It dawned on me, that with the largest plant in India, this was truly the foundry of the steel giant,the melting pot….where not only iron is melted and shaped but also blended are the variety of cultures and traditions shaping a self-reliant, self-sustaining society…
This post is a part of the #BuildingBlogsOfJoy activity of TATA TISCON in association with BlogAdda.com
A good glimpse to an industrial legend.
Huge plant really.And later at Russi Mody center there was complete history of family …that was quite impressive too.
Having worked for TCS, I have deep regards for Mr JRD Tata.
A great post, and well deserved for BlogAdda mention!
After a visit to Russy Mody center for excellence I am impressed with most of the family.
Thanks for encouraging feedback.Glad you liked it. And yes Blogadda has been instrumental in selecting me for activity..much thanks to them definitely.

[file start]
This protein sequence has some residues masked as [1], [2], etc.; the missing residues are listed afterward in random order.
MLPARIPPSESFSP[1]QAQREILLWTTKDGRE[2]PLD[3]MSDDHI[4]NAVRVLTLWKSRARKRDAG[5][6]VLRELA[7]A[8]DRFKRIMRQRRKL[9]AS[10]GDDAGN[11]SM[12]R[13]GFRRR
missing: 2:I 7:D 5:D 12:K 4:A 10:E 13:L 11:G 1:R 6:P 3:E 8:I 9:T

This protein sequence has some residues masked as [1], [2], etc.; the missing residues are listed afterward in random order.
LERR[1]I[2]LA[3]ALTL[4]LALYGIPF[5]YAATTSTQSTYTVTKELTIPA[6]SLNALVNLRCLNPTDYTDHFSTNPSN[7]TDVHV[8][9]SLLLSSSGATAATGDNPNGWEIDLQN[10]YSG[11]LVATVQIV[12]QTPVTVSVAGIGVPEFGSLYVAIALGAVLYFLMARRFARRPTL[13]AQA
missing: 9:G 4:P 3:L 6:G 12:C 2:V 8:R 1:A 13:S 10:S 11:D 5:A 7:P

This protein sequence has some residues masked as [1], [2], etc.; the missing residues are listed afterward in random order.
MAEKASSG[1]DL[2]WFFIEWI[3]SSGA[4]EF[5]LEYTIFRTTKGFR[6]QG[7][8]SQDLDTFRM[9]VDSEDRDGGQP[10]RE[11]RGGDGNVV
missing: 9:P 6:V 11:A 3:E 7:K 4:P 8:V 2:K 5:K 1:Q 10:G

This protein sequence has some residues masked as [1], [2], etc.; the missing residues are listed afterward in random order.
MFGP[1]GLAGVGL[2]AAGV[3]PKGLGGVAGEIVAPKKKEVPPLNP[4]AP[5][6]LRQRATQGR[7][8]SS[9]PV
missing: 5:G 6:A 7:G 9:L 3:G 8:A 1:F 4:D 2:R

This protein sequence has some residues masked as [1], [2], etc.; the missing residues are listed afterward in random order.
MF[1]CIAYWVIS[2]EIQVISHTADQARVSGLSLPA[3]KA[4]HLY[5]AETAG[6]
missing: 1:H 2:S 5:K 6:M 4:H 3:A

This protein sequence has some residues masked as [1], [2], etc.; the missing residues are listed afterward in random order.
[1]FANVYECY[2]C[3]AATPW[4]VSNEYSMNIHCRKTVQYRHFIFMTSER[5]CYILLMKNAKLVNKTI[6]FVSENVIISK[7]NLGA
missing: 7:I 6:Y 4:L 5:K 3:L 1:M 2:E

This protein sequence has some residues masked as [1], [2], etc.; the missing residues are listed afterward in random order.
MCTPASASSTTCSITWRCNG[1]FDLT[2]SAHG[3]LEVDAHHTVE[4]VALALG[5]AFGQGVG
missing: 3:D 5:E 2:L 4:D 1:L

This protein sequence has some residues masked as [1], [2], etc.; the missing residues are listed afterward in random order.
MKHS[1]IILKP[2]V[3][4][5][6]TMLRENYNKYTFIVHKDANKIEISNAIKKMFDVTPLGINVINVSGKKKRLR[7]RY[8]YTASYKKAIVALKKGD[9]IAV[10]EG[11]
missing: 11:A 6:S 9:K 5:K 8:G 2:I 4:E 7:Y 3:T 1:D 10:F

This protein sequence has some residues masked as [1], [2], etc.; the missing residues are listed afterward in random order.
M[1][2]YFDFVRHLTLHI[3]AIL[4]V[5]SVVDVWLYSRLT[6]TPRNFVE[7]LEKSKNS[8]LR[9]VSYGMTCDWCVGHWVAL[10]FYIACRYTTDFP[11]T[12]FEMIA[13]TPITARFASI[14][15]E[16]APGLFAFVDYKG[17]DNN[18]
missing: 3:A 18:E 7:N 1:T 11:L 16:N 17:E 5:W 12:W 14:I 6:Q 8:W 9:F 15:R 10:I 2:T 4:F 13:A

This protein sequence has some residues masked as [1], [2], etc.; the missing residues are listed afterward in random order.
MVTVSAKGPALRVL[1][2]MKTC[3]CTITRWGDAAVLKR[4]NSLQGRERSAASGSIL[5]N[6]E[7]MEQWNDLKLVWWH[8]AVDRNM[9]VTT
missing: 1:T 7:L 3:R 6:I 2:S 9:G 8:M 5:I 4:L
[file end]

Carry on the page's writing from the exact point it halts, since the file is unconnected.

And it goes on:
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Beautiful post…the way you have described the steel giant subjectively made it an interesting read. Thanks for sharing.
Thank you Sunaina. Glad you liked it.
This post brings back fond memories for me as I am from a steel city, not Jamshedpur but Bokaro. Everytime when relatives used to visit us, we all used to go for a trip to the steel plant.
And as you mentioned, in all these steel cities people from different parts of India come and settle down and it becomes kind of mini India where we are a part of almost all types of festivals celebrated across India 🙂
I can imagine your nostalgia. Being a part of such cosmopolitan crowd must have created some wonderful memories for sure. Glad you could relate to the post. Thank you for appreciating.
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Beautifully penned Shoma. You have experienced the stay and infused it in your writing. Thanks for sharing. 🙂
Thank you for this encouragement. Glad you liked it.
Very well researched and such a detailed piece… wow..! Loved the reference to Icarus 🙂
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Thank you ..so glad you liked it. 🙂